A Glimpse At Our Children's Future
Our country is rich with the footprints of our fore fathers. Those that have come before us have left a great legacy. Even difficult times have taught us much. Experience, as they say, is a good teacher. As a baby boomer I have had the privilege to see such great things come to fruition and wonder what my legacy will be. Is it presumptuous to believe that I as an individual can leave behind a legacy? I believe we all have that potential. In fact, even the most common among us will indeed leave behind a legacy for our children and their children to live through. For most of us it is our children and who they become that will determine the legacy we leave behind. They are after all our future.
As a Social Worker and student of psychology I have unfortunately seen the darkest trace left on some of our children today. I believe that if we do not start paying attention, our future will be one filled with more violence and tragedy than we are witnessing in the present.
The reality of child abuse and neglect is something we assume does not affect most of us. We are sadden each time we hear of a case of abuse but feel that the particular child or children will be protected now that the abuse has been revealed.
What about the ones that we are not aware of? What of all the abuse we find out about after that child has become an adult? Recently we heard of the abuse of Michael Jackson as a child. For the sake of this article I ask that you put aside MJ's eccentricity and controversial media coverage. This was a man who lived his life in pain and rage due to the abuse he suffered at the hands of his father. His behavior, if you understand the effects of trauma will no longer be a surprise.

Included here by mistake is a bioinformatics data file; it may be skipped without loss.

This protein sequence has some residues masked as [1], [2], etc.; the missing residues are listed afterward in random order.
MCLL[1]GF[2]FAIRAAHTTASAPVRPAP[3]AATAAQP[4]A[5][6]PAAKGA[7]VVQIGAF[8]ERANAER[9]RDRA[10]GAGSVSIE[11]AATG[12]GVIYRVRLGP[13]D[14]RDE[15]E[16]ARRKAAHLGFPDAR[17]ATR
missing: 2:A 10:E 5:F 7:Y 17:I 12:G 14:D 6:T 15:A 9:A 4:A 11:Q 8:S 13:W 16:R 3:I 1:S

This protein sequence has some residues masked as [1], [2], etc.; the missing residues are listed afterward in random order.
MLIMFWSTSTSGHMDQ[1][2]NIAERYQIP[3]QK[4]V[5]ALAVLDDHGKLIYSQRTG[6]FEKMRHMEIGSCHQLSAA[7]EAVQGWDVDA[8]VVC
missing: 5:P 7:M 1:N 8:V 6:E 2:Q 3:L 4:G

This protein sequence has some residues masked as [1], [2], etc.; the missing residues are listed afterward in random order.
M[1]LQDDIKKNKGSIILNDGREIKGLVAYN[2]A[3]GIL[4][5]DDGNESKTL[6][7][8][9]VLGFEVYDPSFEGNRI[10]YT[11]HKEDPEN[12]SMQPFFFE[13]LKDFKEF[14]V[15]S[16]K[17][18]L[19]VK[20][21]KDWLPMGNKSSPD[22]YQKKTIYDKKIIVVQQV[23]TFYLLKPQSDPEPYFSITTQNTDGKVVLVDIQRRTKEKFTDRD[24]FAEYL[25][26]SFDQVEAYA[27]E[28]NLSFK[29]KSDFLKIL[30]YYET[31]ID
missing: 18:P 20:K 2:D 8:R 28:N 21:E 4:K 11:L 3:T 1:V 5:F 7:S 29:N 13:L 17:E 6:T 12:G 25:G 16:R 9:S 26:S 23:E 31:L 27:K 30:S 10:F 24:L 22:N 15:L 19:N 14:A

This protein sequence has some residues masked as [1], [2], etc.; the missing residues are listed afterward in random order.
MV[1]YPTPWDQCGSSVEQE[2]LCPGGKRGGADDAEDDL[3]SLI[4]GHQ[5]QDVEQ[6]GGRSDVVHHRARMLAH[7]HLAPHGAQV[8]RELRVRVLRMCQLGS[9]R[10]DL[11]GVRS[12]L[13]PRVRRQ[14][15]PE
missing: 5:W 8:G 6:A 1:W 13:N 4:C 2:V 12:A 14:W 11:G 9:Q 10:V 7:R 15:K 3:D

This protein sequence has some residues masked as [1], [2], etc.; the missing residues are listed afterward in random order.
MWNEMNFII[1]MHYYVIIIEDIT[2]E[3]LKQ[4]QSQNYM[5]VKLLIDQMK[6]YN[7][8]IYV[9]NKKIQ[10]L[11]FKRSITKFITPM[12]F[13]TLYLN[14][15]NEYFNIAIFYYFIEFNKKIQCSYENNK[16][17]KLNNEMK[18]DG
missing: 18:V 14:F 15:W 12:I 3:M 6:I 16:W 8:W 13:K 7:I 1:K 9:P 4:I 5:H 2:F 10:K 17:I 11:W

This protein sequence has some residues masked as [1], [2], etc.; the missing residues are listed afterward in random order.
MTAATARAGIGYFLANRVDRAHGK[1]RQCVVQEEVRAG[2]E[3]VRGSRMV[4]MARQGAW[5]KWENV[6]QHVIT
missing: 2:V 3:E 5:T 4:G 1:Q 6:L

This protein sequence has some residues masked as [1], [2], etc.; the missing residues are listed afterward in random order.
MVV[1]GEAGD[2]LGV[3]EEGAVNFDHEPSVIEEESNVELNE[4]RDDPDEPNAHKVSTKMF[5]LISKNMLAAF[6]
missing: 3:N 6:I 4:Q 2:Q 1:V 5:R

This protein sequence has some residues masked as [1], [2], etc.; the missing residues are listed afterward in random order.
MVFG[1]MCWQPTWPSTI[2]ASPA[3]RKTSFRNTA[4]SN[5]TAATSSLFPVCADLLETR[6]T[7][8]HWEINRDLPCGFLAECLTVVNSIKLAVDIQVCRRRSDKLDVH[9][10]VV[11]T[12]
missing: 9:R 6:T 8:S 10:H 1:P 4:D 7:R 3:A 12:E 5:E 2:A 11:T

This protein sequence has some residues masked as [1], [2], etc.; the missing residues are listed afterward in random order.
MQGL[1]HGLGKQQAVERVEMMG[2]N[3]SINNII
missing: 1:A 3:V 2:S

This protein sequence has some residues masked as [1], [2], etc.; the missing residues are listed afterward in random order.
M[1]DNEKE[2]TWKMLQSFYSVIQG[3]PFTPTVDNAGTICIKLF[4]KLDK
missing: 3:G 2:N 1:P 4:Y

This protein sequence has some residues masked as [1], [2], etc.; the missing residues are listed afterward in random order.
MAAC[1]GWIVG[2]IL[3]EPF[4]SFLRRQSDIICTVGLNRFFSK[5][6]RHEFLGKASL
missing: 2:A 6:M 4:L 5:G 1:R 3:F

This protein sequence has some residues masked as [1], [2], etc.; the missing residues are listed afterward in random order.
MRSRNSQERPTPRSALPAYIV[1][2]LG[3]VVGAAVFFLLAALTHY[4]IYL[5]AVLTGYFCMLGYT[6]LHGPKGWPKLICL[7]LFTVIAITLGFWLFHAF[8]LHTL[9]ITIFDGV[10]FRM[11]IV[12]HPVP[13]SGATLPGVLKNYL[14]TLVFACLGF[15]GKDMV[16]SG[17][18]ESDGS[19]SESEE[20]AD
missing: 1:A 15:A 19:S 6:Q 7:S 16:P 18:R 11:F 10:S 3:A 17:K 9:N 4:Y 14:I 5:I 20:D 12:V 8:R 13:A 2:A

Child abuse comes in many forms and too many times is not revealed to others. We walk through life surrounded by adult children in pain. As human beings we all need the same thing. Babies, toddlers and children need their basic needs met, need to feel protected and secure, need love and need to feel a sense of belonging. Throughout my years in this field if I’ve learned anything it is that there is a great deal of seemingly insignificant things that determine the physical, emotional and psychological health of a child. A child that is negatively affected by neglect or abused will grow to be an adult living with those same effects if significant intervention is not provided.
It has been quite a year for all of us and a particularly significant one for us “baby boomers”. We have lost several folks way too young and disturbingly too close in age to many of us. What is most concerning about some of those deaths (e.g. Michael Jackson) is that they are a reflection of our generation. We might want to kid ourselves and believe that it is their lifestyle and fast lifes, but the truth of the matter is that their lives, confessions and deaths tell of very human issues. Abuse and emotional “brokenness” does not come from a glamorous life. It comes from broken families, parents and a society. Although deeply sadden I was not surprised to learn of the manner in which Michael died. Nor was I surprised to hear other “self-medicating” related deaths like Anna Nicole Smith and Heath Ledger. We are quite adept at ignoring the cries for help that face us every day through the media, our neighbors, family members and friends. The fact remains, however, that too many of these sad and hurting people have suffered trauma in their childhoods and that fact will not go away.